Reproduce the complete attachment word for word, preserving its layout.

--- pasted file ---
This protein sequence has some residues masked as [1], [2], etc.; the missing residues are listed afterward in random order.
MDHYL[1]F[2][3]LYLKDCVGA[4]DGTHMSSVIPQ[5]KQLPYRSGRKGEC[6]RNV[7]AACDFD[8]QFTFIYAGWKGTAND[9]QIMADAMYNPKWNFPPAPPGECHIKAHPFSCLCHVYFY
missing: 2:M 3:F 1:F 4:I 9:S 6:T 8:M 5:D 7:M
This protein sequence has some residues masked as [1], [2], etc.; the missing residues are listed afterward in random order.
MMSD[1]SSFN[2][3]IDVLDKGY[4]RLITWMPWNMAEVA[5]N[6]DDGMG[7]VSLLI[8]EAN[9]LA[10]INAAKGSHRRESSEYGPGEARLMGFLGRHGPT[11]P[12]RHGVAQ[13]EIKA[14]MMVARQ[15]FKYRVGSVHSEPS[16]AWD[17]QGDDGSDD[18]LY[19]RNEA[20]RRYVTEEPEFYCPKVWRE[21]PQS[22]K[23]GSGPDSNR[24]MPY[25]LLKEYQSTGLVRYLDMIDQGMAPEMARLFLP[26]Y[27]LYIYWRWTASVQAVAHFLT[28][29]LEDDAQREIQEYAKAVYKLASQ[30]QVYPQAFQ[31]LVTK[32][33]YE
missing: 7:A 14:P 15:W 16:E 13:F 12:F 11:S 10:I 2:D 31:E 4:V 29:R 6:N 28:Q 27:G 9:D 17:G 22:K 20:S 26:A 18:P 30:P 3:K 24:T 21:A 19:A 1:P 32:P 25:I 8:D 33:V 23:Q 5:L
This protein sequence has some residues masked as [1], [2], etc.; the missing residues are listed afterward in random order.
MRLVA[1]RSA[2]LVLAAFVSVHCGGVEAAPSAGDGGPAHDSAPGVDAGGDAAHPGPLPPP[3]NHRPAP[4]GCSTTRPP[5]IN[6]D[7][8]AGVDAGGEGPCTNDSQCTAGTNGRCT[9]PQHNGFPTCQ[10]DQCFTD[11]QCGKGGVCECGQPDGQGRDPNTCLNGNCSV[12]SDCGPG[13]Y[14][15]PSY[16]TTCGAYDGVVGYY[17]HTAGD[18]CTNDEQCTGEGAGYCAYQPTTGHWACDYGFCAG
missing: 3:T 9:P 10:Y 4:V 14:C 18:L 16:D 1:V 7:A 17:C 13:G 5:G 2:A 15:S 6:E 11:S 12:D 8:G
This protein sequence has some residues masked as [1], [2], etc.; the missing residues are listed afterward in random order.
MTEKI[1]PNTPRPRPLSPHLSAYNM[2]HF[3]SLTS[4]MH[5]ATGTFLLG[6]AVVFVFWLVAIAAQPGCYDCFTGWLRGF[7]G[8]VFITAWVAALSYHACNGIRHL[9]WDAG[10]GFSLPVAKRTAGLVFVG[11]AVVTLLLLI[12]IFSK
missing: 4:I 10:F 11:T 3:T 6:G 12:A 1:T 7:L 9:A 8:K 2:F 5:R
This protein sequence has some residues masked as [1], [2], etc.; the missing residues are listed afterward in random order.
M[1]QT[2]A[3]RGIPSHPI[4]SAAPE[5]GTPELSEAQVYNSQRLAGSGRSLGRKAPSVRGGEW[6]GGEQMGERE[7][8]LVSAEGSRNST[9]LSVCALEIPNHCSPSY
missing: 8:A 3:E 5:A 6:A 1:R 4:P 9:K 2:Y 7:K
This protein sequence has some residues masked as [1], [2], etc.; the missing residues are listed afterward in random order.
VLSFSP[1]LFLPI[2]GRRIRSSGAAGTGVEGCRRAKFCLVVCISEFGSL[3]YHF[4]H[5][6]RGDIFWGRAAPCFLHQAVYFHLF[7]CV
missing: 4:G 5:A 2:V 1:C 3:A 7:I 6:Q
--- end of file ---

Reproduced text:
This protein sequence has some residues masked as [1], [2], etc.; the missing residues are listed afterward in random order.
MDHYL[1]F[2][3]LYLKDCVGA[4]DGTHMSSVIPQ[5]KQLPYRSGRKGEC[6]RNV[7]AACDFD[8]QFTFIYAGWKGTAND[9]QIMADAMYNPKWNFPPAPPGECHIKAHPFSCLCHVYFY
missing: 2:M 3:F 1:F 4:I 9:S 6:T 8:M 5:D 7:M
This protein sequence has some residues masked as [1], [2], etc.; the missing residues are listed afterward in random order.
MMSD[1]SSFN[2][3]IDVLDKGY[4]RLITWMPWNMAEVA[5]N[6]DDGMG[7]VSLLI[8]EAN[9]LA[10]INAAKGSHRRESSEYGPGEARLMGFLGRHGPT[11]P[12]RHGVAQ[13]EIKA[14]MMVARQ[15]FKYRVGSVHSEPS[16]AWD[17]QGDDGSDD[18]LY[19]RNEA[20]RRYVTEEPEFYCPKVWRE[21]PQS[22]K[23]GSGPDSNR[24]MPY[25]LLKEYQSTGLVRYLDMIDQGMAPEMARLFLP[26]Y[27]LYIYWRWTASVQAVAHFLT[28][29]LEDDAQREIQEYAKAVYKLASQ[30]QVYPQAFQ[31]LVTK[32][33]YE
missing: 7:A 14:P 15:W 16:E 13:F 12:F 11:S 10:I 2:D 31:E 4:V 29:R 6:N 28:Q 27:G 9:D 17:G 22:K 20:S 26:A 18:P 30:P 3:K 24:T 21:A 19:A 1:P 32:P 25:I 8:D 33:V 23:Q 5:L
This protein sequence has some residues masked as [1], [2], etc.; the missing residues are listed afterward in random order.
MRLVA[1]RSA[2]LVLAAFVSVHCGGVEAAPSAGDGGPAHDSAPGVDAGGDAAHPGPLPPP[3]NHRPAP[4]GCSTTRPP[5]IN[6]D[7][8]AGVDAGGEGPCTNDSQCTAGTNGRCT[9]PQHNGFPTCQ[10]DQCFTD[11]QCGKGGVCECGQPDGQGRDPNTCLNGNCSV[12]SDCGPG[13]Y[14][15]PSY[16]TTCGAYDGVVGYY[17]HTAGD[18]CTNDEQCTGEGAGYCAYQPTTGHWACDYGFCAG
missing: 3:T 9:P 10:Y 4:V 14:C 18:L 16:D 1:V 7:A 17:C 13:G 5:G 2:A 15:S 6:E 11:S 12:D 8:G
This protein sequence has some residues masked as [1], [2], etc.; the missing residues are listed afterward in random order.
MTEKI[1]PNTPRPRPLSPHLSAYNM[2]HF[3]SLTS[4]MH[5]ATGTFLLG[6]AVVFVFWLVAIAAQPGCYDCFTGWLRGF[7]G[8]VFITAWVAALSYHACNGIRHL[9]WDAG[10]GFSLPVAKRTAGLVFVG[11]AVVTLLLLI[12]IFSK
missing: 4:I 10:F 11:T 3:T 6:G 12:A 1:T 7:L 9:A 8:K 2:F 5:R
This protein sequence has some residues masked as [1], [2], etc.; the missing residues are listed afterward in random order.
M[1]QT[2]A[3]RGIPSHPI[4]SAAPE[5]GTPELSEAQVYNSQRLAGSGRSLGRKAPSVRGGEW[6]GGEQMGERE[7][8]LVSAEGSRNST[9]LSVCALEIPNHCSPSY
missing: 8:A 3:E 5:A 6:A 1:R 4:P 9:K 2:Y 7:K
This protein sequence has some residues masked as [1], [2], etc.; the missing residues are listed afterward in random order.
VLSFSP[1]LFLPI[2]GRRIRSSGAAGTGVEGCRRAKFCLVVCISEFGSL[3]YHF[4]H[5][6]RGDIFWGRAAPCFLHQAVYFHLF[7]CV
missing: 4:G 5:A 2:V 1:C 3:A 7:I 6:Q